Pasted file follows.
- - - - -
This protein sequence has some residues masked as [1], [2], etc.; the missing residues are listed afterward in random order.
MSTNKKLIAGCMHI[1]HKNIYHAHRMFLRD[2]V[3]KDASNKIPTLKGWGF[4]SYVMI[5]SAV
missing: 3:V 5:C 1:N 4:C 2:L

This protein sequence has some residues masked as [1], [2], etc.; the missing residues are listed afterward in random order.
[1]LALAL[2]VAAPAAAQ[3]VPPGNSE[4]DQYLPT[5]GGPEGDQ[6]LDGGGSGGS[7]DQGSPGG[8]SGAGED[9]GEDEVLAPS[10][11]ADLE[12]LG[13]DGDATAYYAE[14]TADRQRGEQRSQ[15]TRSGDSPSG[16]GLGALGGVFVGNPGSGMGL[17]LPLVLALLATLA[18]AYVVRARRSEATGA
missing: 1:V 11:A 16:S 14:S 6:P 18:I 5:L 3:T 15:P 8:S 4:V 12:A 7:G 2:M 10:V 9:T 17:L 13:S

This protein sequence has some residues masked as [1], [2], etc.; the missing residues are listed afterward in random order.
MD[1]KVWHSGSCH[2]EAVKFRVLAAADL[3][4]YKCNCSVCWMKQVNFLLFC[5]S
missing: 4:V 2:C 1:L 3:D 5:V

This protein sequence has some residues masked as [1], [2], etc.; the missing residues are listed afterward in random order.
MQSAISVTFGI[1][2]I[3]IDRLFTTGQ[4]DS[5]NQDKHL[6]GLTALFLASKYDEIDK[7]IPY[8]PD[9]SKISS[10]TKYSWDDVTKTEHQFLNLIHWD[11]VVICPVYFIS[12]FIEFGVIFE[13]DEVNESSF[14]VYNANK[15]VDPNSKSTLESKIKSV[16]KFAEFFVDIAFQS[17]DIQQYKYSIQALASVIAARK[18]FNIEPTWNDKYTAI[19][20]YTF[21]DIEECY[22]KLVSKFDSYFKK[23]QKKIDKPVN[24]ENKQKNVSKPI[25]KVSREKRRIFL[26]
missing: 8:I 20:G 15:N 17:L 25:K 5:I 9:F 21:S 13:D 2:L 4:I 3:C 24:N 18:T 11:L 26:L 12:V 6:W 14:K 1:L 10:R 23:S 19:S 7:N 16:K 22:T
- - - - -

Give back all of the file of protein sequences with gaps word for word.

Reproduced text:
This protein sequence has some residues masked as [1], [2], etc.; the missing residues are listed afterward in random order.
MSTNKKLIAGCMHI[1]HKNIYHAHRMFLRD[2]V[3]KDASNKIPTLKGWGF[4]SYVMI[5]SAV
missing: 3:V 5:C 1:N 4:C 2:L

This protein sequence has some residues masked as [1], [2], etc.; the missing residues are listed afterward in random order.
[1]LALAL[2]VAAPAAAQ[3]VPPGNSE[4]DQYLPT[5]GGPEGDQ[6]LDGGGSGGS[7]DQGSPGG[8]SGAGED[9]GEDEVLAPS[10][11]ADLE[12]LG[13]DGDATAYYAE[14]TADRQRGEQRSQ[15]TRSGDSPSG[16]GLGALGGVFVGNPGSGMGL[17]LPLVLALLATLA[18]AYVVRARRSEATGA
missing: 1:V 11:A 16:S 14:S 6:P 18:I 5:L 3:T 15:P 8:S 4:V 12:A 7:G 2:M 10:V 9:T 17:L 13:S

This protein sequence has some residues masked as [1], [2], etc.; the missing residues are listed afterward in random order.
MD[1]KVWHSGSCH[2]EAVKFRVLAAADL[3][4]YKCNCSVCWMKQVNFLLFC[5]S
missing: 4:V 2:C 1:L 3:D 5:V

This protein sequence has some residues masked as [1], [2], etc.; the missing residues are listed afterward in random order.
MQSAISVTFGI[1][2]I[3]IDRLFTTGQ[4]DS[5]NQDKHL[6]GLTALFLASKYDEIDK[7]IPY[8]PD[9]SKISS[10]TKYSWDDVTKTEHQFLNLIHWD[11]VVICPVYFIS[12]FIEFGVIFE[13]DEVNESSF[14]VYNANK[15]VDPNSKSTLESKIKSV[16]KFAEFFVDIAFQS[17]DIQQYKYSIQALASVIAARK[18]FNIEPTWNDKYTAI[19][20]YTF[21]DIEECY[22]KLVSKFDSYFKK[23]QKKIDKPVN[24]ENKQKNVSKPI[25]KVSREKRRIFL[26]
missing: 8:I 20:G 15:N 17:L 25:K 5:I 9:F 21:S 13:D 2:L 4:I 3:C 24:N 18:T 11:L 26:L 12:V 6:W 14:K 1:L 10:R 23:S 19:S 7:N 16:K 22:T